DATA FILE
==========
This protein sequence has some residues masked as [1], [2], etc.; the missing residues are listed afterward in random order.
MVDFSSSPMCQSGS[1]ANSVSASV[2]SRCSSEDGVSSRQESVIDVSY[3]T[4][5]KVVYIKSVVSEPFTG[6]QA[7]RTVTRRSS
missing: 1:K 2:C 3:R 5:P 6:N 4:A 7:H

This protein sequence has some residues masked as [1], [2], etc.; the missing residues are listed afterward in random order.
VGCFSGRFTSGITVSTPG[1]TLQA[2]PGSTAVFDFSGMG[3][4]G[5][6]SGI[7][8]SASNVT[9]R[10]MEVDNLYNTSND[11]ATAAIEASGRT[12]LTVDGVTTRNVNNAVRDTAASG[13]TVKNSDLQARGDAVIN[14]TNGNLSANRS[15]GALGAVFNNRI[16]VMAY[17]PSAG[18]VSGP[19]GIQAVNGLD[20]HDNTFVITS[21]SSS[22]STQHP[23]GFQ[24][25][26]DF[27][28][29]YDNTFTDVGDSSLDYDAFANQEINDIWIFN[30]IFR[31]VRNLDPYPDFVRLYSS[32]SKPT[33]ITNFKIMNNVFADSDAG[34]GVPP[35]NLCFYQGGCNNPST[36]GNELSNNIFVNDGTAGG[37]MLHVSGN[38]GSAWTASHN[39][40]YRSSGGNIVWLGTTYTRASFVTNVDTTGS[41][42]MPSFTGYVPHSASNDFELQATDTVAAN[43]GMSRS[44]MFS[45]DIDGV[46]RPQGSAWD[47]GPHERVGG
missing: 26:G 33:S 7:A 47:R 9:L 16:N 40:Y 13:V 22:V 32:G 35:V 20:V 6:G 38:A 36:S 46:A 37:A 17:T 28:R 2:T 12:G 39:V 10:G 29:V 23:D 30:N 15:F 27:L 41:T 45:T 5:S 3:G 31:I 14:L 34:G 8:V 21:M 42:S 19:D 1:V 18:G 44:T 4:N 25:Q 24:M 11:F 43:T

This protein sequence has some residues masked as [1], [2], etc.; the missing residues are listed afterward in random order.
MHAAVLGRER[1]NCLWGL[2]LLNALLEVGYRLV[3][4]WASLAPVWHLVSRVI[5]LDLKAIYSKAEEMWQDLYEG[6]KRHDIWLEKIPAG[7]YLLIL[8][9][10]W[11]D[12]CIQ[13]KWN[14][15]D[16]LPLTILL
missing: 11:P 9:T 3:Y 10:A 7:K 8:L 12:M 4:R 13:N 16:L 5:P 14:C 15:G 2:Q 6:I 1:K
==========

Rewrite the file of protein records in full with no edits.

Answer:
This protein sequence has some residues masked as [1], [2], etc.; the missing residues are listed afterward in random order.
MVDFSSSPMCQSGS[1]ANSVSASV[2]SRCSSEDGVSSRQESVIDVSY[3]T[4][5]KVVYIKSVVSEPFTG[6]QA[7]RTVTRRSS
missing: 1:K 2:C 3:R 5:P 6:N 4:A 7:H

This protein sequence has some residues masked as [1], [2], etc.; the missing residues are listed afterward in random order.
VGCFSGRFTSGITVSTPG[1]TLQA[2]PGSTAVFDFSGMG[3][4]G[5][6]SGI[7][8]SASNVT[9]R[10]MEVDNLYNTSND[11]ATAAIEASGRT[12]LTVDGVTTRNVNNAVRDTAASG[13]TVKNSDLQARGDAVIN[14]TNGNLSANRS[15]GALGAVFNNRI[16]VMAY[17]PSAG[18]VSGP[19]GIQAVNGLD[20]HDNTFVITS[21]SSS[22]STQHP[23]GFQ[24][25][26]DF[27][28][29]YDNTFTDVGDSSLDYDAFANQEINDIWIFN[30]IFR[31]VRNLDPYPDFVRLYSS[32]SKPT[33]ITNFKIMNNVFADSDAG[34]GVPP[35]NLCFYQGGCNNPST[36]GNELSNNIFVNDGTAGG[37]MLHVSGN[38]GSAWTASHN[39][40]YRSSGGNIVWLGTTYTRASFVTNVDTTGS[41][42]MPSFTGYVPHSASNDFELQATDTVAAN[43]GMSRS[44]MFS[45]DIDGV[46]RPQGSAWD[47]GPHERVGG
missing: 26:G 33:S 7:A 47:R 9:L 16:N 40:Y 13:V 22:V 32:G 35:V 20:V 6:G 38:A 36:S 46:A 37:A 17:T 28:R 2:T 12:G 39:V 10:G 29:V 23:D 30:N 15:F 27:L 41:T 45:T 5:S 3:G 31:I 14:L 34:G 8:V 21:M 42:S 19:D 1:V 18:G 44:T 4:N 25:Q 24:M 11:F 43:T

This protein sequence has some residues masked as [1], [2], etc.; the missing residues are listed afterward in random order.
MHAAVLGRER[1]NCLWGL[2]LLNALLEVGYRLV[3][4]WASLAPVWHLVSRVI[5]LDLKAIYSKAEEMWQDLYEG[6]KRHDIWLEKIPAG[7]YLLIL[8][9][10]W[11]D[12]CIQ[13]KWN[14][15]D[16]LPLTILL
missing: 11:P 9:T 3:Y 10:A 7:K 8:L 12:M 4:R 13:N 16:L 5:P 14:C 15:G 2:Q 6:I 1:K